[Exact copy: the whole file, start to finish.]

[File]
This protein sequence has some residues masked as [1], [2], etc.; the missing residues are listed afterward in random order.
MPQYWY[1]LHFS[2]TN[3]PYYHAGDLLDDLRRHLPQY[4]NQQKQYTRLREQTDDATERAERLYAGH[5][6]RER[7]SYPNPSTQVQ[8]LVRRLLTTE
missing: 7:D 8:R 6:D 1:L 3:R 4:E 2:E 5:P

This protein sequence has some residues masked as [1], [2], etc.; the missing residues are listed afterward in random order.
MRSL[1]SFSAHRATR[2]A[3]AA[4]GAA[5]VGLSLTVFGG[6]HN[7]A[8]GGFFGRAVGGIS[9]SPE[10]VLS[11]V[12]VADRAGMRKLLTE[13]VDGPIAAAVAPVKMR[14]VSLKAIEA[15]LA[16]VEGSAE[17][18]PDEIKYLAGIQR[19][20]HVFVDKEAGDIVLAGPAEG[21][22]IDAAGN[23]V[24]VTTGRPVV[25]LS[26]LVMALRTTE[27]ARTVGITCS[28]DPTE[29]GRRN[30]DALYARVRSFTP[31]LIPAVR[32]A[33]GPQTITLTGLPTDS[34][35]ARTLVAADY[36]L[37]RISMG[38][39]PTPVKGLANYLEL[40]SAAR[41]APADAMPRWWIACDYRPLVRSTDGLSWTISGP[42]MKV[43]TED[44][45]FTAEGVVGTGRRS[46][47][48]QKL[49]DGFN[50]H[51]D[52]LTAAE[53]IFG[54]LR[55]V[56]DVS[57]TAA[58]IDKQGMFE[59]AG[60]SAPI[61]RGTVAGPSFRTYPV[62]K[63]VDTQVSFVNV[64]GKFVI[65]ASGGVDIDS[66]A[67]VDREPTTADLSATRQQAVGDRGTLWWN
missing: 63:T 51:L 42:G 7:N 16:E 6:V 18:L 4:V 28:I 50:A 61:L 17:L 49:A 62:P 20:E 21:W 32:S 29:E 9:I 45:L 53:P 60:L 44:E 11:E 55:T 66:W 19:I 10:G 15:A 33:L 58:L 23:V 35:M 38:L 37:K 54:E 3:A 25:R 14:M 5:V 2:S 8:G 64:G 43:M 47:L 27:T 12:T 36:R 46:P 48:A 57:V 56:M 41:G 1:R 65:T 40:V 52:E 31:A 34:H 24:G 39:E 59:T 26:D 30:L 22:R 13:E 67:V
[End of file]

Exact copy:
This protein sequence has some residues masked as [1], [2], etc.; the missing residues are listed afterward in random order.
MPQYWY[1]LHFS[2]TN[3]PYYHAGDLLDDLRRHLPQY[4]NQQKQYTRLREQTDDATERAERLYAGH[5][6]RER[7]SYPNPSTQVQ[8]LVRRLLTTE
missing: 7:D 8:R 6:D 1:L 3:R 4:E 2:E 5:P

This protein sequence has some residues masked as [1], [2], etc.; the missing residues are listed afterward in random order.
MRSL[1]SFSAHRATR[2]A[3]AA[4]GAA[5]VGLSLTVFGG[6]HN[7]A[8]GGFFGRAVGGIS[9]SPE[10]VLS[11]V[12]VADRAGMRKLLTE[13]VDGPIAAAVAPVKMR[14]VSLKAIEA[15]LA[16]VEGSAE[17][18]PDEIKYLAGIQR[19][20]HVFVDKEAGDIVLAGPAEG[21][22]IDAAGN[23]V[24]VTTGRPVV[25]LS[26]LVMALRTTE[27]ARTVGITCS[28]DPTE[29]GRRN[30]DALYARVRSFTP[31]LIPAVR[32]A[33]GPQTITLTGLPTDS[34][35]ARTLVAADY[36]L[37]RISMG[38][39]PTPVKGLANYLEL[40]SAAR[41]APADAMPRWWIACDYRPLVRSTDGLSWTISGP[42]MKV[43]TED[44][45]FTAEGVVGTGRRS[46][47][48]QKL[49]DGFN[50]H[51]D[52]LTAAE[53]IFG[54]LR[55]V[56]DVS[57]TAA[58]IDKQGMFE[59]AG[60]SAPI[61]RGTVAGPSFRTYPV[62]K[63]VDTQVSFVNV[64]GKFVI[65]ASGGVDIDS[66]A[67]VDREPTTADLSATRQQAVGDRGTLWWN
missing: 63:T 51:L 42:G 7:N 16:E 6:V 18:L 4:V 28:I 50:A 61:L 17:L 49:A 62:P 20:E 21:W 32:S 29:E 9:I 45:L 53:P 60:L 44:E 11:E 55:T 66:W 19:I 10:G 15:A 33:L 58:L 23:V 35:M 38:L 37:K 54:E 3:A 25:R 14:M 5:V 2:S 8:G 64:G 43:M 47:L 27:T 12:T 36:R 46:P 48:A 57:V 56:M 41:G 1:R 65:T 40:V 52:E 31:A 34:H 24:G 39:E 59:T 26:D 30:L 22:R 13:E 67:V